Second, the quoted ABA committee report does not state that the BJR protects an inside director for conduct as an officer. Also, the report does not specifically address section 309 and simply provides background on why officers should be subject to a stricter standard of care.
Third, this argument is directly contrary to the Corporations Code. There is nothing in section 309 of the Corporations Code which suggests that it applies to the conduct of a corporate officer acting in that role, even though the officer may also be a director.
Fourth, section 204(a)(10) of the Corporations Code permits corporations, with certain significant limitations, to include within their articles a provision eliminating a director’s personal liability for monetary damages for breaches of duties as set forth in section 309. This provision, however, expressly does not permit the corporation to limit the liability of a director for actions as an officer should the person also be a corporate officer.11 “This means ‘inside’ directors … remain exposed to liability for their conduct as officers.”12 Section 204(a)(10) undercuts any argument that section 309 insulates conduct of directors/officers as officers.
Finally, Gaillard, makes it clear that the BJR does not apply to an inside director.13 In Gaillard, the court’s holding that the BJR does not apply to officers was in the context of inside directors.14
Defense counsel also often argue that regardless of section 309′s applicability only to directors, a corporate officer may take advantage of a purported “common law” BJR. Counsel rely upon Lee v. Interinsurance Exchange 15 for this proposition. In Lee, the Court of Appeal stated the common law BJR rule has two components: “one which immunizes directors from personal liability if they act in accordance with its requirements, and another which insulates from court intervention those management decisions which are made by directors in good faith in what the directors believe is the organization’s best interests.” 16 According to the Lee court, “[o]nly the first component is embodied in section 309.” 17
Commentators characterize the first component of the common law BJR as a “defensive prong” and label it the business judgment “rule” which “shields a director from personal liability for participating in a decision that a reviewing court might conclude was imprudent. That is to say, the business judgment rule is used defensively.” 18 These commentators label the second component the business judgment “doctrine,” which they say operates as “in the nature of a presumption” and is used offensively.19 The “doctrine” is a principle of “judicial restraint in the face of, and giving deference to, the decision of a board of directors, in a context in which personal director liability is not involved.” 20 An example of such a decision is a board decision “on behalf of a corporation that pursuit of [a derivative] suit is not in the best interests of the corporation and that it should be abandoned.” 21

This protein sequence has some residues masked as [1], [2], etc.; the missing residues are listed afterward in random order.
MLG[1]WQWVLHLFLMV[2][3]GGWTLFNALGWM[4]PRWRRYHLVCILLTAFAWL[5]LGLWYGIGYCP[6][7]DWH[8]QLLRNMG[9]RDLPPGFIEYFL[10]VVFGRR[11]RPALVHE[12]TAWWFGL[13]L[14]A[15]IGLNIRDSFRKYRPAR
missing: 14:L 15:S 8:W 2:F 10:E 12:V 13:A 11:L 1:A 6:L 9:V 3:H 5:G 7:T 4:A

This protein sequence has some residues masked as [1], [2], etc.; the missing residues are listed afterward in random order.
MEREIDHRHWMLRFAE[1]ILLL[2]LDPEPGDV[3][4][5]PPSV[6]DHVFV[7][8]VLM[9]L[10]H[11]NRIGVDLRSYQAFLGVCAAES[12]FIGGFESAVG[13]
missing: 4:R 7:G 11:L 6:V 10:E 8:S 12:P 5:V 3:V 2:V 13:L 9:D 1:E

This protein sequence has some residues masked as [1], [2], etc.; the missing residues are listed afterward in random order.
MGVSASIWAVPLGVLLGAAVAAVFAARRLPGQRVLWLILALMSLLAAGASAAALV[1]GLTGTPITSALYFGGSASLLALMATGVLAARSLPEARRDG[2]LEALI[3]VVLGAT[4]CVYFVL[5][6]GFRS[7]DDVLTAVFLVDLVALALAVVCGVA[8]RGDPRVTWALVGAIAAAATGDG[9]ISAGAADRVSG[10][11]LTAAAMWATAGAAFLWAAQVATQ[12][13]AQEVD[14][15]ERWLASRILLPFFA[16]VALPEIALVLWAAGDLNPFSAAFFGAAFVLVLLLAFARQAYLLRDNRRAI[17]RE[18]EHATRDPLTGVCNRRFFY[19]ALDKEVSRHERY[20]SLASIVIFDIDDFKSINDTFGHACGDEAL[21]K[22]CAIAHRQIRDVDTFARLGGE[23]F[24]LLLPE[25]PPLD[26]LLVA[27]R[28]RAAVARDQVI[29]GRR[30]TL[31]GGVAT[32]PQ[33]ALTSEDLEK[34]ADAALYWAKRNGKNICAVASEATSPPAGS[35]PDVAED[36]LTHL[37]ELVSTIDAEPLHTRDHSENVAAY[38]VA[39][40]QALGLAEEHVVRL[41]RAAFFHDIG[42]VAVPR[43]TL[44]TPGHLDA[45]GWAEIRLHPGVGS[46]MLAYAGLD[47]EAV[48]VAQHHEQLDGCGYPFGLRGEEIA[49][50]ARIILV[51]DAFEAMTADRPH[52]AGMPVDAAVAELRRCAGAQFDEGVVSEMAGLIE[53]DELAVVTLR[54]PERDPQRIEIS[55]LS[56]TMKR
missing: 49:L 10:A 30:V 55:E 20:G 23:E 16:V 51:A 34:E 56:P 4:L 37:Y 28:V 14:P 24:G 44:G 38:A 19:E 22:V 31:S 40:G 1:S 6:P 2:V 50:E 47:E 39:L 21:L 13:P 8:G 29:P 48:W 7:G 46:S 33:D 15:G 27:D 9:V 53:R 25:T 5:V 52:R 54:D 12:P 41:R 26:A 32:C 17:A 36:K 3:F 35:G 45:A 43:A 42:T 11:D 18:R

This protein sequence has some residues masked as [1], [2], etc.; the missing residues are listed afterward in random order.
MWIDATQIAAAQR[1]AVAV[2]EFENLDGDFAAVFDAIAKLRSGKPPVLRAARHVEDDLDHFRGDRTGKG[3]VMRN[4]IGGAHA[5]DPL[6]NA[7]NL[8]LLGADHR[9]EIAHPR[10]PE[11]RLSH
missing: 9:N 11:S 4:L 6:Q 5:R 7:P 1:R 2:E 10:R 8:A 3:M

First, other than the recent aberration of Poggetto v. Switzer, the BJR has never been applied to officers in California. Lee itself involved directors. Barnes v. State Farm Mutual Auto. Ins. Co.,22 to which the Lee court referred in its discussion of the issue, involved application of the rule to directors, not officers.23
Second, it is the first component of the alleged common law BJR that would be implicated as to personal liability, not the second component. However, that first component, as the Lee court acknowledged, is embodied in section 309. Thus, “in California the component [of the common law] rule relating to directors’ personal liability is defined by statute.” 24
In Poggetto v. Switzer,25 the court held that the BJR applied to officers based upon the second prong of the “common law” BJR. However, the court simply got it wrong. Again, that prong has nothing to do with director or officer liability.
In short, there is nothing in California law that supports interposing the BJR to defeat negligence claims against corporate officers.
Ensure Adequate Insurance
Coverage for Corporate Officers
Even if the BJR were to protect officers, officers still need protection from claims against them, particularly where the corporation fails. Where the BJR does not apply and where the institution has failed, such as in the case of bank failures, the need for improved Directors’ and Officers’ (“D&O”) insurance is greater. Many directors and officers are probably not aware of all of the questions they should consider in evaluating whether D&O insurance would be adequate to protect them in a catastrophic situation. We discuss a few of the more significant issues below.26
First, are the limits adequate? For most D&O insurance, the policy limits are quickly eroded by defense costs. This is true even though D&O policies are typically not “duty to defend” policies. The insurers nonetheless have a duty to advance defense costs on the prospect that the claim may be covered and likely will have little financial recourse to turn to if the claim proves not to be covered and will therefore likely contend that the payment of defense costs reduces policy limits no matter what.